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Spring Web Services 3.0.0.RELEASE / 2.4.2.RELEASE is out!

Greetings Spring community,

Spring Web Services has released 3.0.0 for general availability as well as released a minor patch, 2.4.2.RELEASE.

As stated in the previous blog post, the 2.x series will be maintained as long as Spring Framework 4.x is supported, yet any new work will be conducted on the master branch.

The links below include related tickets.

  • 3.0.0.RELEASE:

    • Better handling of large attachments to avoid OutOfMemory exceptions.

    • Wss4jSecurityInterceptor enhancements including SAML callbacks

    • SpringSecurityPasswordValidationCallbackHandler improvement to avoid NPE from lack of a logged-in user

    • Fixes to SOAP 1.1/SOAP 1.2 message header handling

    • Fix content-type for Axiom SOAP 1.2

    • Upgrade to latest versions of AspectJ

    • Support for up-and-coming Axiom 1.3 (community contributor who wants to ensure Spring WS and Axiom 1.3 work together).

  • 2.4.2.RELEASE:

    • Backporting of the same SpringSecurityPasswordValidationCallbackHandler fix

    • Accidentally moved wss4j 2.x version too far forward to ensure stable compatibility. If you wish to use the very latest wss4j, you must move to the 3.0 version.

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$ diff -q spring-data-gemfire spring-data-geode

Greetings Spring Community and Pivotal GemFire/Apache Geode Users-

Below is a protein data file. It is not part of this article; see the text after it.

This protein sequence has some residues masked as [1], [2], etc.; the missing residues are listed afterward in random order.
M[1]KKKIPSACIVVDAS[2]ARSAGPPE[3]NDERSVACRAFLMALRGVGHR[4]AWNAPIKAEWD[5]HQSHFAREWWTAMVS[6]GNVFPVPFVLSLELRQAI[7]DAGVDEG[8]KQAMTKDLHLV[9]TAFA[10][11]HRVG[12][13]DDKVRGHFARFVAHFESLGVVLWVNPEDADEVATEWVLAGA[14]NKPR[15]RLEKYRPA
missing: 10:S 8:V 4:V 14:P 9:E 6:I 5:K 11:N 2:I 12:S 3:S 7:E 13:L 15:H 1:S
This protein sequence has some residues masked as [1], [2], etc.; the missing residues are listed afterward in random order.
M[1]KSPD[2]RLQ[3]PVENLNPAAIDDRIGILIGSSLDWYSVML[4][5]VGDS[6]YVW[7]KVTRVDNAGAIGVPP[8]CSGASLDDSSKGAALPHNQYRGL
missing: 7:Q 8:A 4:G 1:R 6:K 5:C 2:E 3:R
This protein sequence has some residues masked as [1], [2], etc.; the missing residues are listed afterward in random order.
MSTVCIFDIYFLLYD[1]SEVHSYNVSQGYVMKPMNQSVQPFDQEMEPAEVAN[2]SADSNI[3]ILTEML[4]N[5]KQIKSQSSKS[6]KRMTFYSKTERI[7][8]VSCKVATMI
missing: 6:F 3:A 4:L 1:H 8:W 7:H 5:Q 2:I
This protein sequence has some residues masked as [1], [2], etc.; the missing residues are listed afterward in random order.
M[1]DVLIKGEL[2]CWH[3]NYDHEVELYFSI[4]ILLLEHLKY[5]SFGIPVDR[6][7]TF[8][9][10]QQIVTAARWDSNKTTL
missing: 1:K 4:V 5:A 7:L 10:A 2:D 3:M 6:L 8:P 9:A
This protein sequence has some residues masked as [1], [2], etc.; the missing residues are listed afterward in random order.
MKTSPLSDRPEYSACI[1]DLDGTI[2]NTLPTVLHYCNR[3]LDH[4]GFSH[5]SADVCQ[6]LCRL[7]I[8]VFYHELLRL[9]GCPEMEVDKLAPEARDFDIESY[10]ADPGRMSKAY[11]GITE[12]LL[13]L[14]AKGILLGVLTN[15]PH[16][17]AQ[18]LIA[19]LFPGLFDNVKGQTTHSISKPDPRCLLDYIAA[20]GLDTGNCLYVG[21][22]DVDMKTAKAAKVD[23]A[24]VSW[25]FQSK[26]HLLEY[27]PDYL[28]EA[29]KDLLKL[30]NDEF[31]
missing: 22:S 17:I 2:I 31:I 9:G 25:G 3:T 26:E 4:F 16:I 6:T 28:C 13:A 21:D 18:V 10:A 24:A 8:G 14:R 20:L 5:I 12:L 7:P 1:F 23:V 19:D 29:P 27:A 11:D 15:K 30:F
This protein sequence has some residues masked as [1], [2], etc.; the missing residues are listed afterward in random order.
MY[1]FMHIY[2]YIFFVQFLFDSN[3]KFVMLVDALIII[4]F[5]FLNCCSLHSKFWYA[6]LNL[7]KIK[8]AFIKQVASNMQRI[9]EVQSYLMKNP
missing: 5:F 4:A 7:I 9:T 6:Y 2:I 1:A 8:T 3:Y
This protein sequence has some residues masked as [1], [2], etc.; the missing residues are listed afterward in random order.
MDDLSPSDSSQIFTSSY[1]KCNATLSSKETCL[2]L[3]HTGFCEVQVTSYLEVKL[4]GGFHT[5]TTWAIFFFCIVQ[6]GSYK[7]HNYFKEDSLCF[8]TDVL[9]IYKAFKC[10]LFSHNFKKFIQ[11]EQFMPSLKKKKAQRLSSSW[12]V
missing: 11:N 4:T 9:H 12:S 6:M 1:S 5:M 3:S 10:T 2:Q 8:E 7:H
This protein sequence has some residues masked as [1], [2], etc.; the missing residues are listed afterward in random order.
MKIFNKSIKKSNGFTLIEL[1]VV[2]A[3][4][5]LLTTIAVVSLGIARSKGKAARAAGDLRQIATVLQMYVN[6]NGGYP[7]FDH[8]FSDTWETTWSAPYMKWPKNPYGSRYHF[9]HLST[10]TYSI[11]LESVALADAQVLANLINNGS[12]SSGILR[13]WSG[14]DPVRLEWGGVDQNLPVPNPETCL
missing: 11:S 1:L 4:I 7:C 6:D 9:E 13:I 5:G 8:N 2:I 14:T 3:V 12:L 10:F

One question I constantly get asked is, "What is the difference between Spring Data GemFire and Spring Data Geode?"

Now that Spring Data Geode is part of the Spring Data Release Train, beginning with Kay (see the official release announcement for more details), the timing is finally right to answer this question in an open forum.

To help answer this question, I set 2 simple objectives for both Spring Data GemFire and Spring Data Geode (collectively known as SDG^2 now):

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How to test Spring Cloud Stream applications (Part I)

Dear Spring Community!

As an event-driven microservices framework, Spring Cloud Stream dramatically simplifies the complexity while developing event-driven applications. The feature capabilities and its benefits are not the focus of this article (to learn more, please review the Reference Guide), but instead, my goal is to show you what the framework has to offer from the testing standpoint, the tools, and techniques. This article is intended to encourage the community to share feedback on the existing testing infrastructure, so any thoughts, comments, or feature requests are welcome! We strive to adapt to the inputs to provide a better development and testing experience in the future.

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This Week in Spring - October 24th, 2017

Hi Spring fans! Welcome to another installment of This Week in Spring! Can you believe we’re already staring down the end of October 2017? This year has flown by! What a rush! This week I’m home in sunny San Francisco talking to customers and giving talks.

I’ll be speaking “at” the vJUG 24 online conference. The conference lasts 24 hours! There’s a talk every hour, from as many timezones as possible! I hope you’ll join me (and thousands of others) as we look at Reactive Spring at 04:00 GMT on Wednesday.